by Jack Spaulding
A couple of weeks ago, my wife and I were invited to a gourmet outing in Jennings County where we witnessed some of the finest cast iron culinary concoctions we have seen!
Our friends Bill and Paula Beville asked if Chris and I could get away on a Friday night for dinner. Having sampled Paula’s cooking and the Beville hospitality, there was no hesitation accepting the invitation.
Bill added other old friends —Steve and Becky Delph and Steve and Donna Reinholt — also would be attending. It was going to be a Dutch oven pizza fest with the trio of conservation officers and their wives each turning out one or more of their favorites.
We got there early, and I watched Bill prepare his favorite “Chicago deep dish.”
Bill put a layer of pizza dough on top of a parchment liner in the bottom of his Dutch oven. He carefully worked the dough to have a slightly thicker rim around the edge which would later swell up and encase the cheese, toppings and sauce. Hands full of Mozzarella and Cheddar were layered in with a full can of tomato sauce, a can of sliced black olives, a can of sliced mushrooms and a handful of sliced pepperoni.
Setting the lid in place, Bill hung the Dutch oven on his cooking stand over hot coals and shoveled a layer of hot coals onto the lid. Looking at me, Bill said, “About 35 minutes, and we’ll take a look.”
Steve Reinholt then pulled in and began preparing his meat lover’s pizza.
Steve uses what looked to be a 14-inch pizza pan on a trivet set inside the Dutch oven. He opted for the charcoal briquette method where a number of briquettes are put underneath the Dutch oven while a certain number are put on top of the oven. I asked if there was a formula, and there is … “Twice as many white hot coals as the diameter of the Dutch oven with two-thirds of the coals on the bottom and the remaining third on the top for baking.”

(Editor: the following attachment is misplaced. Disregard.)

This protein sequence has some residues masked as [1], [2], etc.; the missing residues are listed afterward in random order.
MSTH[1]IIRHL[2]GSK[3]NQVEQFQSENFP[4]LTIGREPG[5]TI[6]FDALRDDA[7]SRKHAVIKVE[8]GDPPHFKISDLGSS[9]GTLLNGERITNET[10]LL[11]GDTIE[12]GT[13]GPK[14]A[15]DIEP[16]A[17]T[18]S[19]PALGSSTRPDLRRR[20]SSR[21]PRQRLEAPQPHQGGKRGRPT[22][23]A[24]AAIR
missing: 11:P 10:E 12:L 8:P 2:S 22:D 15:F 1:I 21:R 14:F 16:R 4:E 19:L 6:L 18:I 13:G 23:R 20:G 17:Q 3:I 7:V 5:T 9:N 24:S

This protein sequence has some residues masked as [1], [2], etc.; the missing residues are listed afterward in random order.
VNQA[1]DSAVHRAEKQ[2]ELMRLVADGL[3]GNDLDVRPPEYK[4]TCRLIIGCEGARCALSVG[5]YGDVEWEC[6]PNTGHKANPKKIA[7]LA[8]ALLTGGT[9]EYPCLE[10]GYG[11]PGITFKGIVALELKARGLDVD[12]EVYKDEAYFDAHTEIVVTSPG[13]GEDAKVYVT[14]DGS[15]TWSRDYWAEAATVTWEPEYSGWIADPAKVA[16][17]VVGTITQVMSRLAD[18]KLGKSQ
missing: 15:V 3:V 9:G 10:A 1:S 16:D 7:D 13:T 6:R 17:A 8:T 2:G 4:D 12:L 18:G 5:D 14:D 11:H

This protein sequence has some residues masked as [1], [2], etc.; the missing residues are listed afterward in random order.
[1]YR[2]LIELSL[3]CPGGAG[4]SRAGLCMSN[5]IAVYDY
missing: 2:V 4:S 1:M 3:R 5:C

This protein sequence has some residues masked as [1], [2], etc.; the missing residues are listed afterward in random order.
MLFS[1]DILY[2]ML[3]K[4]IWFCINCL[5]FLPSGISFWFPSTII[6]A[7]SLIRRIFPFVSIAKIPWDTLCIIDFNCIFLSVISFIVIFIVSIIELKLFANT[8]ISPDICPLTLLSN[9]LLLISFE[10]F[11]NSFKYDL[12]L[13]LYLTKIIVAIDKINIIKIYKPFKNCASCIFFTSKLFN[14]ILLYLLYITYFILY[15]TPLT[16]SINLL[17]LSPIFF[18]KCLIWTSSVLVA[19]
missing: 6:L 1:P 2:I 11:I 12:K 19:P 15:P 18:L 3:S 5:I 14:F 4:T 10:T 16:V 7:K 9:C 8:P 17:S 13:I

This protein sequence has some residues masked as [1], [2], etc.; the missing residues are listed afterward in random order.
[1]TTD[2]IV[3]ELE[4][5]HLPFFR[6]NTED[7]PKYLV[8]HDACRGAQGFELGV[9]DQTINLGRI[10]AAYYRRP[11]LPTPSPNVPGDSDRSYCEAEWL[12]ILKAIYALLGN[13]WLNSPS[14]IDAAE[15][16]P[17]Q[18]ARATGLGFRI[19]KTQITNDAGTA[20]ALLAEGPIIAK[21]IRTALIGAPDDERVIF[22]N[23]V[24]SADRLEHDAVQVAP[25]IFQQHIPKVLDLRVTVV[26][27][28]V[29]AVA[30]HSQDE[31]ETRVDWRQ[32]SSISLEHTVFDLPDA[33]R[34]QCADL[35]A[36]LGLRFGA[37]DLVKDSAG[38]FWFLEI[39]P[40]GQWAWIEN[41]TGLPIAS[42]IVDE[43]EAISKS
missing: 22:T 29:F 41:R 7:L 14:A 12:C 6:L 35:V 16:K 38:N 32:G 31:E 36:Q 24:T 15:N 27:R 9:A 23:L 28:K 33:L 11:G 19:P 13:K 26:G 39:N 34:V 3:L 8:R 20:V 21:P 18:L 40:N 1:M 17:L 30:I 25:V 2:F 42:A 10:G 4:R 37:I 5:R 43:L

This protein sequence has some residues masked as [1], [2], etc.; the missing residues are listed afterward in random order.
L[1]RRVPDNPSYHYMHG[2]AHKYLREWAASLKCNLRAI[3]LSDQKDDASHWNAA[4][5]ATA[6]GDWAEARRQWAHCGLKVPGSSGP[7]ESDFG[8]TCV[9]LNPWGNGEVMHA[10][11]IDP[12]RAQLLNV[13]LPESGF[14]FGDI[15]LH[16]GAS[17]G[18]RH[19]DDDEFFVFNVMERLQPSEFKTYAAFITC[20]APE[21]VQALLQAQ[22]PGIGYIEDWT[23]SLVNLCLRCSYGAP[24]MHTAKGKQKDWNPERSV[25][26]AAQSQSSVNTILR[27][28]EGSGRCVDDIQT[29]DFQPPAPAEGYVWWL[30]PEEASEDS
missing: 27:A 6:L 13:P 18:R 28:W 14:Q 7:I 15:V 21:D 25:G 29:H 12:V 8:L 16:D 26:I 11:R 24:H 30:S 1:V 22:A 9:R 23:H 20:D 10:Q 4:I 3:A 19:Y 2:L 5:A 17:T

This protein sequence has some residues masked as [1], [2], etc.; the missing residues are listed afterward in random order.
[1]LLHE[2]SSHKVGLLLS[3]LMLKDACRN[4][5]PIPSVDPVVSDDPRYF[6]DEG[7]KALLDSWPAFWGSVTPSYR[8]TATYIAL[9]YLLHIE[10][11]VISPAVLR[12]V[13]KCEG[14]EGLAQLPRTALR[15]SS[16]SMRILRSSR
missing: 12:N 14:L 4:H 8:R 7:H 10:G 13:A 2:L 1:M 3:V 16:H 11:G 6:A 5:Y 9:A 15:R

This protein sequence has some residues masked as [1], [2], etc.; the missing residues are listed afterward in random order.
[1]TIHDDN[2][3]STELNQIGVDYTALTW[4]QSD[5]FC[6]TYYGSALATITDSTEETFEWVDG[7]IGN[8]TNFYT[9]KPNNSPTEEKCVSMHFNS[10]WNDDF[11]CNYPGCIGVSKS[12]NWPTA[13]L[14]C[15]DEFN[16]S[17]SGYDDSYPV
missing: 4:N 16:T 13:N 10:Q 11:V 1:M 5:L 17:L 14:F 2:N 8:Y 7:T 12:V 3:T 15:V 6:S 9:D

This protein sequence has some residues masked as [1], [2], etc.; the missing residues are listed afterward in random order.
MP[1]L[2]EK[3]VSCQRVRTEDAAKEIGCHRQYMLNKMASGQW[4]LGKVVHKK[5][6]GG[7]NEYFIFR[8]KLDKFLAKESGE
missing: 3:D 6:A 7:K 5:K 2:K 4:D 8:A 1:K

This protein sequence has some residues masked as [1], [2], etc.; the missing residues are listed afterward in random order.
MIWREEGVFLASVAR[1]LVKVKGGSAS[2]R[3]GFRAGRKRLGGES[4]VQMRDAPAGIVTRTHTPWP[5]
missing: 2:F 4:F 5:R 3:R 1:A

A third oven was going down with a thin crust pineapple pizza, and Steve Delph was prepping one of his famous desserts, Pineapple Dump Cake.
Steve Delph carefully lined the bottom and side of his Dutch oven with aluminum foil. He then dumped in the contents of one angel food cake mix. Popping the top on a can of crushed pineapple,
Steve poured in the entire contents, juice and all. Mixing it together in the oven, Steve looked at me and said, “There you go … ready for the coals.”
Using the same recipe for baking with briquettes, Steve set the oven in alongside of Reinholt’s and said, “About 35 minutes.”
Needless to say, multiple piping-hot, Dutch oven pizzas bearing a slight tinge of wood smoke hit the spot. Followed up by decadent chocolate and peanut butter coated brownies from Paula’s oven and a Dutch oven rendition of Crescent roll wrapped, sugar and cinnamon, caramel sauce and butter topped apple dumplings by Donna Reinholt, we were stuffed!
Bill Beville confided he considered himself to be the junior of the three — as both Reinholt and Delph taught Dutch oven cooking at numerous DNR-sponsored events including the highly popular “Becoming an Outdoors Woman” program.
On their annual hunting forays out to Western states, Delph and Reinholt use their Dutch ovens at every meal, fixing hearty meals needed for hunting the mountainous terrain.
One year, Reinholt tagged his elk early in the trip and stayed back at camp to rest up and cook. Delph had been hunting the adjoining mountain and was returning from camp late in the evening.
Delph said, “I was still about 2,500 feet below camp when I got a whiff of Reinholt’s elk stew drifting down the mountain. I was starved to death, and I believe it was one of the best meals I have ever eaten!”
After tasting Dutch oven gourmet pizza, I will attest, there’s a lot to be said for Dutch oven cooking!
Jack Spaulding is a state outdoors writer and a consumer of RushShelby Energy living along the Flatrock River in Moscow. Readers with questions or comments can write to him in care of Electric Consumer, P.O. Box 24517, Indianapolis, IN 46224; or email email@example.com.